'A Serious Man': A funny, personal film by the Coens
A review "A Serious Man" — one of the Coen Brothers' most personal, and likable, films.
Seattle Times movie critic
'A Serious Man,' with Michael Stuhlbarg, Sari Lennick, Fred Melamed, Richard Kind, Aaron Wolff, Jessica McManus. Written and directed by Joel and Ethan Coen. 105 minutes. Rated R for language, some sexuality/nudity and brief violence. Harvard Exit
"Receive with simplicity everything that happens to you" is the on-screen quote (from the 11th-century rabbi Rashi) that opens Joel and Ethan Coen's wise and funny film, "A Serious Man." And it's what the film's main character, physics professor Larry Gopnik (Michael Stuhlbarg), strives for, despite an ever-lengthening list of trials.
Larry's wife, Judith (Sari Lennick), wants to leave him for Sy Abelman (Fred Melamed), a doleful-toned twit whom she sees as "a serious man." Son Danny (Aaron Wolff) would rather smoke pot than study for his bar mitzvah; daughter Sarah (Jessica McManus) longs for a nose job and spends all her time washing her hair. Meanwhile, Larry's being accused of "moral turpitude" at work, where he's getting anonymous letters threatening his tenure and a student is trying to bribe him. His homeless brother Arthur (Richard Kind) is camped out in his living room, draining his sebaceous cyst (a very Coen Brothers touch). And his sexy neighbor just might be trying to seduce him.
What's a good man, trapped in such a life in 1967 Midwestern suburbia, to do? Larry, desperate, consults a rabbi — several of them, in fact — wanting to learn how to be a good man and a good Jew. One tells him to appreciate the beauty and integrity of a parking lot; another shares a long story about a dentist who found Yiddish words carved onto a gentile patient's teeth. This doesn't help Larry much (though it's certainly entertaining), and perhaps it isn't meant to; serenity and acceptance, he learns, must be found from within.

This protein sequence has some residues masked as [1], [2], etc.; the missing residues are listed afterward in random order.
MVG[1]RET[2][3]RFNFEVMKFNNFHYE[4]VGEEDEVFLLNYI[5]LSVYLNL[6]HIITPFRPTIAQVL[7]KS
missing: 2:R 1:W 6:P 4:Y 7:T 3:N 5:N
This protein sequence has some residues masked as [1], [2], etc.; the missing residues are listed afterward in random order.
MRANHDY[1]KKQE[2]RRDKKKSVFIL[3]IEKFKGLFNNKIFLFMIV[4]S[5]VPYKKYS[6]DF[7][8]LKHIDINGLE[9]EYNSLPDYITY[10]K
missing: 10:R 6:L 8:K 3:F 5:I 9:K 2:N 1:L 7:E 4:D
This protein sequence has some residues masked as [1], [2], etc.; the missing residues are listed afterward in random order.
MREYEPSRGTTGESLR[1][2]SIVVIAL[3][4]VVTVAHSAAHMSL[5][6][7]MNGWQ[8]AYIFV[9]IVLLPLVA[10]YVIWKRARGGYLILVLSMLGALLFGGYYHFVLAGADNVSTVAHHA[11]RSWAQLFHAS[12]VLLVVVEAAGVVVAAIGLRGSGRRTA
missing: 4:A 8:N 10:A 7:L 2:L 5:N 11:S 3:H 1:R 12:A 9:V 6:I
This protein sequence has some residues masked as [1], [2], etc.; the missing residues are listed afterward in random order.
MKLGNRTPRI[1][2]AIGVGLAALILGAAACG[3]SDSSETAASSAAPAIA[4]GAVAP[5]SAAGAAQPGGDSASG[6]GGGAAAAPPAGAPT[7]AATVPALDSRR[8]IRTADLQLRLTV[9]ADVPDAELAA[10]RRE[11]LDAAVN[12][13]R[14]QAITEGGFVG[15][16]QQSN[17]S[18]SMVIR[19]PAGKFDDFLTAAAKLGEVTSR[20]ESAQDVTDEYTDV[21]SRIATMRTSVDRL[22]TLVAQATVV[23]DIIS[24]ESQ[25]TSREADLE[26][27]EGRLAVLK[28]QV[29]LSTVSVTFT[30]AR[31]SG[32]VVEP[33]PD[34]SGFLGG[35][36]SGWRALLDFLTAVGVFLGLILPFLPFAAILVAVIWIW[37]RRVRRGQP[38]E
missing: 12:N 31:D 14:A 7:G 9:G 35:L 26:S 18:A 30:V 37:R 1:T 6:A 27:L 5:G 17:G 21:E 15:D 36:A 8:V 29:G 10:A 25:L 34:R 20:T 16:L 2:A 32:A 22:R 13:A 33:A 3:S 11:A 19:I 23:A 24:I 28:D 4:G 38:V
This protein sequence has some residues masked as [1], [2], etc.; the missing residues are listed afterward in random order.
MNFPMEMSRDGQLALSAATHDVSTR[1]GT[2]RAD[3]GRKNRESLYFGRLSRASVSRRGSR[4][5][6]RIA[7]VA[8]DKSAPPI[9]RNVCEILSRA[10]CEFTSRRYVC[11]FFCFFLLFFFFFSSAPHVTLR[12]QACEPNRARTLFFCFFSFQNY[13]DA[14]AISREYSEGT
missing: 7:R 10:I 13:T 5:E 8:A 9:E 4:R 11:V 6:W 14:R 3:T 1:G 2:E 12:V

The Coen brothers aren't exactly purveyors of warm-and-fuzzy films (with the exception of the oddly adorable "O Brother, Where Art Thou?"); most often, their films dare us to love them, gazing at us from a cool distance. "A Serious Man" is, by their own admission, their most personal film: The brothers grew up Jewish in the suburban Midwest in the 1960s. While there are plenty of oddball touches, some mystifying (like the Yiddish- language prologue, set in a Polish shtetl and seeming to have little to do with what follows it; and the abrupt ending) — we see in it some genuine fondness for the characters.
And its cast, mostly drawn from theater, wins us over, despite the tone of constant kvetching and misfortune. Melamed, as Abelman, is wickedly funny; this "serious man" speaks as if narrating a film for public television, with periods after every few words: "Larry. How are you." Kind's Uncle Arthur is the film's quiet soul, and the wonderful Stuhlbarg, playing a man increasingly despairing yet still possessed of a sweetly boyish enthusiasm, is its heart. He's perpetually being trapped in corners, willingly offering up his own flaws. "I watched a Swedish porn film," he randomly admits at one point, sadly inventorying his soul for moral turpitude. Disappointment lowers his features. "It wasn't even erotic."
Moira Macdonald: 206-464-2725 or firstname.lastname@example.org